Contributed by Pamela Z.
Asking for a raise is difficult for most people, the fear of rejection is intense. Then there are the reasons we use to justify not even trying: They will think I’m greedy. We are in hard economic times. They will give me a raise when they see fit. I’ll just wait to get the standard raise, after all that’s what everyone else is going to get. All of these beliefs may appear to be valid, but it is really your fear talking.
Across the various jobs I have had, I have received raises, bonuses, promotions or perks, within three months of starting the job. Every year, if not every six months, I renegotiate again. Oh, and I have never been turned down. Here are some ideas I used to overcome my fears about getting the raise I believe I deserve.
I keep track of all of my successes from my first day. Did you find an unpaid invoice, collect a bunch of overdue bills, save the company a bunch of money somehow? Make a note of what you did and how much money you made for the company. Are you able to tackle lots of projects because you are organized? You have saved the company time and money. Even if it seems small write it down, it all adds up.
Check out your job description. What skills are you using to meet this description? What extra skills are you bringing in that no one else has? Where have you gone out of your job description to get the job done?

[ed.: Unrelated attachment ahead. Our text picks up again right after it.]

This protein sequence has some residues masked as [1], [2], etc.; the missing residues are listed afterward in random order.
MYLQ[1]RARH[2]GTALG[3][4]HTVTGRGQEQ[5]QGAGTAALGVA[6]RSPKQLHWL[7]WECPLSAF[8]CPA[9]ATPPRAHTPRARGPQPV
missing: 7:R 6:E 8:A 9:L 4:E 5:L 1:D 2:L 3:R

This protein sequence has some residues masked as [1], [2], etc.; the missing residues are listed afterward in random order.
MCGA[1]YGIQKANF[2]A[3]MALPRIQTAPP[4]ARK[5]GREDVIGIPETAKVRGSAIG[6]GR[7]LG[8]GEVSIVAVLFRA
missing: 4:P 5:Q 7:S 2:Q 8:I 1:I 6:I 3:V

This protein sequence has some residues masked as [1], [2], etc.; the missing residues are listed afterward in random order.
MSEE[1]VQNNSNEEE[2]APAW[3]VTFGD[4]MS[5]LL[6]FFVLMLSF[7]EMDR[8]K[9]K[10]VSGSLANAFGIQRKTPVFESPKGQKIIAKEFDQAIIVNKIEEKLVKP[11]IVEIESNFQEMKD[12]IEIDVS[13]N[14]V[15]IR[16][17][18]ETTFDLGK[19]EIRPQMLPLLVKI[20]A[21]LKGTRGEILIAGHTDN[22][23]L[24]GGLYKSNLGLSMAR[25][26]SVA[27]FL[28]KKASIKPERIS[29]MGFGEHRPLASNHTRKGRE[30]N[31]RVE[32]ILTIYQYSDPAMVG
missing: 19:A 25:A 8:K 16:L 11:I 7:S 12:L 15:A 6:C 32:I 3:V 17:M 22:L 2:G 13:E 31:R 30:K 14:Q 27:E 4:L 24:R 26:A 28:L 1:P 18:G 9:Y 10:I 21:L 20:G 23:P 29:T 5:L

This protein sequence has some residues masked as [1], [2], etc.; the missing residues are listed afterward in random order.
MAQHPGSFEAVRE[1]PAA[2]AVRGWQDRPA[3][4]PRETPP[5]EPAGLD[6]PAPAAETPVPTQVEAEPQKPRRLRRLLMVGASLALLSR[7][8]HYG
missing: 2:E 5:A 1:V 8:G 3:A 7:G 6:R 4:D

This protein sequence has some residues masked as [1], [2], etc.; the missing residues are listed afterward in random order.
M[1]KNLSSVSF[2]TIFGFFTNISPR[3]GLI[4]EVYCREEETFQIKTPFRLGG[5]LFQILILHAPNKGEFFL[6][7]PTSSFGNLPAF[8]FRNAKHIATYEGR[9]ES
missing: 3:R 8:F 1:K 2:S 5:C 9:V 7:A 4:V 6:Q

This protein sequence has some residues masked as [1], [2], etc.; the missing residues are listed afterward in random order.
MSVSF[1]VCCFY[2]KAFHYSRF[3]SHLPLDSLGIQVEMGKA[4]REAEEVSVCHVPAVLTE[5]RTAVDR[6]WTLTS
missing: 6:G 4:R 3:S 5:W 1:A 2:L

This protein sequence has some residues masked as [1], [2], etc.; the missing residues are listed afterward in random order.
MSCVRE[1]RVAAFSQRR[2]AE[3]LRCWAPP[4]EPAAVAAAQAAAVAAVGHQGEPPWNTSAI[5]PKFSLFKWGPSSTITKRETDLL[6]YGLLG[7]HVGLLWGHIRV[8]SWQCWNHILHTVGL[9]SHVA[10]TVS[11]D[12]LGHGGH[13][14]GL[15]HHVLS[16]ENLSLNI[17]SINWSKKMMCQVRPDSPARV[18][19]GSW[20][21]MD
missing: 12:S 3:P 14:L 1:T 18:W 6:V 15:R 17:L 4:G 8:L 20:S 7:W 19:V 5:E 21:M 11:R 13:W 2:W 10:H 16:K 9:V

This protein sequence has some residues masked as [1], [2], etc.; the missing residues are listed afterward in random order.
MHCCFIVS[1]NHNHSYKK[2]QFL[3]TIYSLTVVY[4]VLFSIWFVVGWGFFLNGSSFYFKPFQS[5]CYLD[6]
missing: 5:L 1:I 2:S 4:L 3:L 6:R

Schedule a meeting and ask for the raise. Do not apologize before hand. Starting with “I am sorry to have to ask you” or “I know we are having a rough time financially” is supplying your boss with the excuse you will accept when they tell you no. Instead start of by stating your skills and the financial value you have added to the company, then talk about how you think you merit a raise.
Do not accept no. If they cannot give you a financial raise due to budget constraints, ask for extra paid time off, sick days, transit checks, free lunches, etc. These perks will also benefit you financially.
Do not threaten to quit if they don’t give you the raise. Check out other companies to see what they are paying their employees, maybe switching will give you the raise you desire.
Good luck. Remember you are worth it!
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